• Then there was 8 days in what I will now refer to as B & J's Romantic Hideaway in Paradise. Travel pictures to post soon! And again, our many, MANY thanks to our friends for hosting such a terrific vacay that I actually did not think about the daunting task that was waiting for me back in Bluegrass Country.
  • We were home from Paradise for approximately 8 hours before the Atlas 18-wheeler pulled up in front of our house (on a cul-de-sac, mind you. I cannot even tell you how surreal it was to see an 18-wheeler on our street. I should have taken a picture. Bad blogger.)
  • Packing was pretty painless. And Queenie were so, so, so right. But thus far, everything made it one piece and I have yet to unpack a single broken item. But due to my Type A/OCD complex, we had both cars loaded to the gills with stuff I didn't trust them with. So...yeah...that could have had something to do with it.
  • The girls made the trip OK. The first 45 minutes were rough and it took us 9 hours to make a 7-hour drive so the last 45 were equally as difficult. Maybe kitties don't like free-ranging in the car? All I know is that to all of you who drive with your pets in your car on a regular basis: my hat is off to you. That shiznit is hard!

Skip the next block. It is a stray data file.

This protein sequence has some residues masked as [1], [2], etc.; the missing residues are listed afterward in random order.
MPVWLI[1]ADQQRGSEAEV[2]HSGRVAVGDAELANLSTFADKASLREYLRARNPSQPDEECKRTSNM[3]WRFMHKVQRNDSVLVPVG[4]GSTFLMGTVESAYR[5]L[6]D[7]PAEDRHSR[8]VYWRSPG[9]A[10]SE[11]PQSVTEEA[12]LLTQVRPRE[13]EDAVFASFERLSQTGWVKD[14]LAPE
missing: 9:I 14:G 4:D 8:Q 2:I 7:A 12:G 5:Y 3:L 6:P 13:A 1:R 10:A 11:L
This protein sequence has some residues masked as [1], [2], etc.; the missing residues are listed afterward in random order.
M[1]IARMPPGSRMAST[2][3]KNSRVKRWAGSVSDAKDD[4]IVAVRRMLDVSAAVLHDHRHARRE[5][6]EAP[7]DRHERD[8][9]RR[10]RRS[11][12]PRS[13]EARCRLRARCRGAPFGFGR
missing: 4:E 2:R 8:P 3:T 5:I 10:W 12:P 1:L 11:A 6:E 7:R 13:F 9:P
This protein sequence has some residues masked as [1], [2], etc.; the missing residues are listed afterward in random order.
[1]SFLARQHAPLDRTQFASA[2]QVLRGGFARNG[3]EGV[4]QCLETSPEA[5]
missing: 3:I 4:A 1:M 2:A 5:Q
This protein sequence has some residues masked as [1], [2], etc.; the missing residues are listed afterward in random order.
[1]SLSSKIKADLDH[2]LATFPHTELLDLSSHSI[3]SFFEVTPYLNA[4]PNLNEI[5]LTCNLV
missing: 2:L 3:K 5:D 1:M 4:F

• We left a decent amount of furniture in the house in Lex to stage it, which will then be moving on to the condo when we sell the house. So, we had to buy beds, an entertainment center, and a dresser when we got here....which won't be delivered until Monday. And we bought it on Monday. So, you have to use two hands to count the number of days we would have had to sleep on an air mattress...except that we are driving back to Bluegrass Country tomorrow for a party and to retrieve our vacuum cleaner and my underwear (which Neal accidentally packed in the attic). And our air mattress has a tiny hole that we can't see but were well aware of around 1:30 AM. So, I actually have a task on my to-do list for today.